Come Play With Me: Justine Perkins via Flower Child
Today the lovely Flower Child blogged an interview with the very inspirational Justine Perkins, our founder and an all round awesome woman. http://flowerchild.com.au/blog/uncategorized/inspirational-monday-justin-perkins/
Please tell us a little about your background.
In my life before starting my family, I was a solicitor. Originally from Queensland, I moved to Sydney in 1996 and in 2001 met my gorgeous, now Husband, John. I now run a household of 4 children aged 9 to 3 years old, and a charity called Touched by Olivia Foundation.
How and why did you start “ Touched by Olivia”
I lost my second born child, Olivia at 8 months old. Olivia was born into this world a beautiful, bubbly little cherub however little did we know that she was also born with a rare disease. For 7 months we were living a charmed life. Although, Olivia and her 2 yo big brother Will, were keeping us busy, we felt very blessed in the land of parenthood. Very suddenly however, our world was turned upside down, when Olivia presented with a persistent croup like cough at about 7 months and just couldn’t seem to shake it. I still remember that dreaded day in the emergency department of Sydney Children’s Hospital, Randwick, when my husband and I were shown to a small room where Olivia’s scans were being reviewed. The scans showed a massive tumour right through her little body and the doctors were unsure of its exact make up. Olivia was rushed into surgery and further tests revealed that she was suffering from a lymphatic malformation, which essentially meant her lymphatic system was working against her. She was immediately placed in a semi-induced coma until her treatment, which was all very experimental, could be decided upon. Olivia didn’t leave hospital and 2 and half weeks later, she died.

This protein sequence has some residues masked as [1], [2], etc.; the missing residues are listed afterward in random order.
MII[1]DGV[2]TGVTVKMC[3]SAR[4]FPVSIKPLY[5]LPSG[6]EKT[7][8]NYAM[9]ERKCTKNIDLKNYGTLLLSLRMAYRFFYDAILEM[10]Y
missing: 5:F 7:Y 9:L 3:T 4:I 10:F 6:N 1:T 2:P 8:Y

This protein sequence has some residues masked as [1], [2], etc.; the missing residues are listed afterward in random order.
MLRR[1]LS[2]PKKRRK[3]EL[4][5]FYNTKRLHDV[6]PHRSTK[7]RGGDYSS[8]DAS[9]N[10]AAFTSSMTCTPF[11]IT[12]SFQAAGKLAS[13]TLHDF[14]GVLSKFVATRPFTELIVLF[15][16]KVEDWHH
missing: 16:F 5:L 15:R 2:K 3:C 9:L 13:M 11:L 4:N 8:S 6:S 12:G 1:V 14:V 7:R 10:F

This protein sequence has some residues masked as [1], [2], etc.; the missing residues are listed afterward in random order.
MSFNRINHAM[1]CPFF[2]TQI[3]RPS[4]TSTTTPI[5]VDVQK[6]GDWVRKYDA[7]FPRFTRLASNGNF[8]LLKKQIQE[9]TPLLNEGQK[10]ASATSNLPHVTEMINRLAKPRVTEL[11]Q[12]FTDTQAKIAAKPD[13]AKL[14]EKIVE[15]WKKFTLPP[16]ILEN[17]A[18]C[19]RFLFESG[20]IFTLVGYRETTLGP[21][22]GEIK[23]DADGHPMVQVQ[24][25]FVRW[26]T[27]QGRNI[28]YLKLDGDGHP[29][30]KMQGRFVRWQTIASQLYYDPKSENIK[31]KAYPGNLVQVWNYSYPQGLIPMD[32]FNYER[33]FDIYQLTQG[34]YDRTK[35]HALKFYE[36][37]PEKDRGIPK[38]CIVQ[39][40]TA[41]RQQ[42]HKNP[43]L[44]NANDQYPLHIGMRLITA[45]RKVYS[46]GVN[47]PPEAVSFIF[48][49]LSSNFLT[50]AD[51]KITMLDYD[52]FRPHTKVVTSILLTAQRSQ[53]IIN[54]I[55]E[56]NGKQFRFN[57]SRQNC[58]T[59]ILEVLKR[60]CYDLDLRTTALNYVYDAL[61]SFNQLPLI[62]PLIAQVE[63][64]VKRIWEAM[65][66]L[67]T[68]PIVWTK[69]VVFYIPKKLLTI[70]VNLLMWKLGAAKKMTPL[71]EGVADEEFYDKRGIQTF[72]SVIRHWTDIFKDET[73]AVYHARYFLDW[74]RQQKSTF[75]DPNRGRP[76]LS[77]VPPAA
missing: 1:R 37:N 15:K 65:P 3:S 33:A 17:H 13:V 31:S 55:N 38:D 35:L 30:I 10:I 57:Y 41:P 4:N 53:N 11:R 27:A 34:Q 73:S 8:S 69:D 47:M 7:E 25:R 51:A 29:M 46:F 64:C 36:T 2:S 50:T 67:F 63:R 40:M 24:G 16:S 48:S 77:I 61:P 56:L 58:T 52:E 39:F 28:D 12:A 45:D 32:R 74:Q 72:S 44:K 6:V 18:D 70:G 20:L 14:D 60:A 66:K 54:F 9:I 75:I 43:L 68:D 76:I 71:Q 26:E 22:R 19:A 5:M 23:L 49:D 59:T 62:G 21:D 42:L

Can you describe how you decided to set up the foundation for Olivia so fast while still dealing with so much grief?
The night of Olivia’s death, I knew that her little life wouldn’t be in vain, and we started talking about how we could find a positive meaning from something so devastating. John and I wanted to honour her life and at the same time, acknowledge the sadness that we, and other families who find themselves in similar situations, experience. We established Touched by Olivia Foundation within 6 weeks and threw ourselves into fundraising. We wanted to support Sydney Children’s Hospital and we also wanted to create a memorial place of play that we could call Livvi’s Place. Of course, what started as a means of coping, has turned into a National Foundation with a vision now to create inclusion through play with our National Network of Livvi’s Place inclusive playspaces.
The Story Behind Our Logo
The butterfly, which is the central part of the Foundations’ logo, is symbolic of new life. Within the wings of the butterfly are Olivia’s actual handprints, symbolising that we are extending Olivia’s touch to hundreds and thousands of people through our work and your support.
What made you then start to design and build all inclusive playspaces?
Before Olivia fell sick, I read an article about an all-abilities playground in NSW. The article struck a chord with me for two reasons: it introduced the concept of play spaces that cater for children regardless of ability, and it highlighted that our children, for a variety of reasons mostly within our control, are getting fatter, sicker and sadder. Later, this article helped mould the nature of our foundation.